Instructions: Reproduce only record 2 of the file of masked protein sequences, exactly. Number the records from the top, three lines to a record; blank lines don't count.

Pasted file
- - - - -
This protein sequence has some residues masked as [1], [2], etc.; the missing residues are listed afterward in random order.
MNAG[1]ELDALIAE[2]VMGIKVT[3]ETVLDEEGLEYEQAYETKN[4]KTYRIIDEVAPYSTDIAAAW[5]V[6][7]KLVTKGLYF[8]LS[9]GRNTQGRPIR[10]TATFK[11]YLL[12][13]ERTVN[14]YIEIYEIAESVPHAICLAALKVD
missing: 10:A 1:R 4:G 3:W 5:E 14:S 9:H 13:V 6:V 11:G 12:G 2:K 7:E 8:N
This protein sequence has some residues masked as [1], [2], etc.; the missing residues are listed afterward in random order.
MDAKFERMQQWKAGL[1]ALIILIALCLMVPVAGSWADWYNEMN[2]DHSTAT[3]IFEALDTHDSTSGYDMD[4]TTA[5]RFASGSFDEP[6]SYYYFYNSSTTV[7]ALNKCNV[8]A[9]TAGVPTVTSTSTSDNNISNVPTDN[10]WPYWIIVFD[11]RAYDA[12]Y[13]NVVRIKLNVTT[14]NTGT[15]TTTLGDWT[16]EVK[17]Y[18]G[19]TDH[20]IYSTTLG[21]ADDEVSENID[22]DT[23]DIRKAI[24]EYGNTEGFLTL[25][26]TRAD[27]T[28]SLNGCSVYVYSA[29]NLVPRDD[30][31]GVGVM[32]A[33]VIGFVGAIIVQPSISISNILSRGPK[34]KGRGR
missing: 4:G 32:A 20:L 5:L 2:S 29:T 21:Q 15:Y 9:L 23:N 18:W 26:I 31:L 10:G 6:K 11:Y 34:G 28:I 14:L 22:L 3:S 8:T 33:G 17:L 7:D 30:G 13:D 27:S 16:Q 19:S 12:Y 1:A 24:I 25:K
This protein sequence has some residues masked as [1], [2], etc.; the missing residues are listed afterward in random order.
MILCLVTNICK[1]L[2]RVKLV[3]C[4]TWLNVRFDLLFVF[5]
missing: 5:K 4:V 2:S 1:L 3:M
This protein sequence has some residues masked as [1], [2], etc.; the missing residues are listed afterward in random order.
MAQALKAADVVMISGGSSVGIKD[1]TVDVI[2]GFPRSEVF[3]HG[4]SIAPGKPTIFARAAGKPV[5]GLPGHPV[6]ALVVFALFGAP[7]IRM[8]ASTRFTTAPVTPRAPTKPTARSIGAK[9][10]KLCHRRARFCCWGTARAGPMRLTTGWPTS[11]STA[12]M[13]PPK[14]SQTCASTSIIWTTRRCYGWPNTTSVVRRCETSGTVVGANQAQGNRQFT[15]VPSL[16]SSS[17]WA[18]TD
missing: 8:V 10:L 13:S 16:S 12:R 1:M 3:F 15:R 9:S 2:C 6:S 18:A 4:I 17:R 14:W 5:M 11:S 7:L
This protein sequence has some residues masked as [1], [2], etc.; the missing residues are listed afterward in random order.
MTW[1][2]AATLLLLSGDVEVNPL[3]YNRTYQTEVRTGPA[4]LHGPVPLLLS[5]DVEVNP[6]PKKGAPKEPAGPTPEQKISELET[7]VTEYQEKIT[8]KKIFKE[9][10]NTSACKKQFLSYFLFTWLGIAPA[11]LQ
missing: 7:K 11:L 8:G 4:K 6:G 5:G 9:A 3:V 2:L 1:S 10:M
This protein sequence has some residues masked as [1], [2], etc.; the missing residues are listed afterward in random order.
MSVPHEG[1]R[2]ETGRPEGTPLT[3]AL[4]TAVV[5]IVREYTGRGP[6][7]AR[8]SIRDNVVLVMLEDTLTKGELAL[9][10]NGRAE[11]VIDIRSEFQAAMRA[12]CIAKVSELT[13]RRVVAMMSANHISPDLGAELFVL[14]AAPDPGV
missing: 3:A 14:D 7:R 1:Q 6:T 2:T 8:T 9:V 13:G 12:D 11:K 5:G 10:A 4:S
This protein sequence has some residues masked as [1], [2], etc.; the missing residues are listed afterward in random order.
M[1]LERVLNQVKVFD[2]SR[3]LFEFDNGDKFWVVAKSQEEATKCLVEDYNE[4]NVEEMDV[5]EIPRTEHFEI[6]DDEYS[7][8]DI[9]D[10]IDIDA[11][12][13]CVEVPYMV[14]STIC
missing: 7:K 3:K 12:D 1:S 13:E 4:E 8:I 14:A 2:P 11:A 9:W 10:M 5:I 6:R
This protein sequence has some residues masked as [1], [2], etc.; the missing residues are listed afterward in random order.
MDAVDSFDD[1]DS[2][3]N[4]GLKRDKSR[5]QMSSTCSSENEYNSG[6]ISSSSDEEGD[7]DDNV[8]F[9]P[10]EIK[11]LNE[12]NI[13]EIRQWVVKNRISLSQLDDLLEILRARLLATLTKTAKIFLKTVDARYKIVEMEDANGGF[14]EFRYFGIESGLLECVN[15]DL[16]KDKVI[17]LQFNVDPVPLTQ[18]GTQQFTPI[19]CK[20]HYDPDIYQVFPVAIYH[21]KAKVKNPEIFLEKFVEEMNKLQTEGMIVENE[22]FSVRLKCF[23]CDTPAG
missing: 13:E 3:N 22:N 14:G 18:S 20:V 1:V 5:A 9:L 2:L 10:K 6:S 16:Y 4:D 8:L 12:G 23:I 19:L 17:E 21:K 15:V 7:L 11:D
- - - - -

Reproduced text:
This protein sequence has some residues masked as [1], [2], etc.; the missing residues are listed afterward in random order.
MDAKFERMQQWKAGL[1]ALIILIALCLMVPVAGSWADWYNEMN[2]DHSTAT[3]IFEALDTHDSTSGYDMD[4]TTA[5]RFASGSFDEP[6]SYYYFYNSSTTV[7]ALNKCNV[8]A[9]TAGVPTVTSTSTSDNNISNVPTDN[10]WPYWIIVFD[11]RAYDA[12]Y[13]NVVRIKLNVTT[14]NTGT[15]TTTLGDWT[16]EVK[17]Y[18]G[19]TDH[20]IYSTTLG[21]ADDEVSENID[22]DT[23]DIRKAI[24]EYGNTEGFLTL[25][26]TRAD[27]T[28]SLNGCSVYVYSA[29]NLVPRDD[30][31]GVGVM[32]A[33]VIGFVGAIIVQPSISISNILSRGPK[34]KGRGR
missing: 4:G 32:A 20:L 5:L 2:S 29:T 21:Q 15:Y 9:L 23:N 18:W 26:I 31:L 10:G 6:K 11:Y 34:G 28:I 14:L 22:L 3:S 8:T 33:G 17:L 7:D 30:G 13:D 27:S 16:Q 19:S 12:Y 1:A 24:I 25:K